What would it take for the Lloyds share price to climb 5X?

We’d all love to find a five-bagger in our investments, wouldn’t we? Could we see it from the Lloyds share price any time soon?

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I’d be happy for the Lloyds Banking Group (LSE: LLOY) share price to get back to what I paid when I first bought some.

I mean, it’s been a poor performer for years now. And the recovery from the 2022 crash has gone off the boil.

But that must surely give people buying today a better chance of growing their money five-fold, mustn’t it?

What needs to change

For some stocks, it can be hard to come up with any kind of valuation. That’s especially true for growth stocks, particularly if they haven’t reached profits yet.

Analysts use various measures related to sales, values of assets, and all sorts of things. But until we see sustained profit, those can all be thrown off course.

But, we don’t have that problem with Lloyds. The banks does make a profit, and we do have measures related to earnings.

And that brings me to the first thing that would need to change. I’m talking about valuation. And valuing bank shares is not easy now.

Valuation, valuation

Forecasts put Lloyds shares on a price-to-earnings (P/E) ratio of 5.8. I think that’s way too low, with the long-term FTSE 100 average up around 15.

But the big question is, what’s a fair P/E valuation for a bank? In the past, banks scored highly. But the financial crisis tore down any illusion of infallibility. Banks, it turned out, were not the safest things on the planet.

Against that, new regulations mean bank balance sheets have to be kept a lot stronger now. But the investing world has not yet adjusted to where bank valuations should be.

Higher, lower?

Maybe a bit below the Footsie average? Maybe around 12? That kind of revaluation could double the Lloyds share price.

Then we come to dividend yields, and we’re looking at a forecast 6% from Lloyds. That’s above the index average of 3.9%. So the Lloyds share price would need to rise about 50% to bring its yield down to the average.

Combined, the P/E and dividend yield suggests a revaluation might lift Lloyds shares by about 50%-100%.

I’d be happy with that. But to get to five times the gains, we’re going to need some serious earnings growth.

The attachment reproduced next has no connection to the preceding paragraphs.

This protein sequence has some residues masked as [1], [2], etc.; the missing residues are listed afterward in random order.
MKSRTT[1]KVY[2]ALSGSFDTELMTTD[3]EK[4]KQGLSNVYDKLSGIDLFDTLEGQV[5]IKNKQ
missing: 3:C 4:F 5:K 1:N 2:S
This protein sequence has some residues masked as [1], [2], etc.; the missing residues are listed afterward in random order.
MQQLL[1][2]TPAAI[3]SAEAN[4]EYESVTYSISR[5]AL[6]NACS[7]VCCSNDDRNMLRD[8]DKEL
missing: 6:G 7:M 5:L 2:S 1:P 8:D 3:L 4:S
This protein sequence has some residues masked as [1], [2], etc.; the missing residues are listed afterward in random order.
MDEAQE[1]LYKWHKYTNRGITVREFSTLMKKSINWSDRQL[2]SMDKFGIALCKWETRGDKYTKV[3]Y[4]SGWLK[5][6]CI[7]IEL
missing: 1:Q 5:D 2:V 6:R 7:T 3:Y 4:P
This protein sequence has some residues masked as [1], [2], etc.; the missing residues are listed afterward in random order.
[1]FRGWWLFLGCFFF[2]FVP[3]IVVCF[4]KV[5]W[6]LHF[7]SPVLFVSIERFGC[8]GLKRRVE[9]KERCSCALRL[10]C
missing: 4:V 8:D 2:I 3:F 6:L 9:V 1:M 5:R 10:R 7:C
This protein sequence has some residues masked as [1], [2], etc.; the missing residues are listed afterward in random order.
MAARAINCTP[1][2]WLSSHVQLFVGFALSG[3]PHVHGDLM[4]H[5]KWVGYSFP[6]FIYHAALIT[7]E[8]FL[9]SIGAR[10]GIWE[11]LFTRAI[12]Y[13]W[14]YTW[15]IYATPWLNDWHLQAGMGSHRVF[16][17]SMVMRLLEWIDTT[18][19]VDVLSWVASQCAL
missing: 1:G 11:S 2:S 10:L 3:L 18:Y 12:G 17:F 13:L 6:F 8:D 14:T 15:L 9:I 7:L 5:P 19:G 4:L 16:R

We don’t actually have a lot of growth on the cards right now. So I’ll have to turn to speculation.

Let’s suppose Lloyds can grow its earnings by 5% per year, and the P/E stays at today’s low level of 5.8. My spreadsheet suggests it should take about 33 years for the Lloyds share price to multiply five times, at that rate.

That’s without any change in valuation, though.

If we expect the P/E to rise between 50% and 100%, that would suggest somewhere between 19 and 25 years to five-bag.

That would be on top of the annual dividend stream that investors would also enjoy.

What does it mean?

Now, I’m not trying to forecast anything here. I’m just trying to show what might be needed for a five-fold Lloyds share price gain.

And, despite the clear risks right now, it makes banks shares look cheap to me.

Should you invest, the value of your investment may rise or fall and your capital is at risk. Before investing, your individual circumstances should be assessed. Consider taking independent financial advice.

Alan Oscroft has positions in Lloyds Banking Group Plc. The Motley Fool UK has recommended Lloyds Banking Group Plc. Views expressed on the companies mentioned in this article are those of the writer and therefore may differ from the official recommendations we make in our subscription services such as Share Advisor, Hidden Winners and Pro. Here at The Motley Fool we believe that considering a diverse range of insights makes us better investors.

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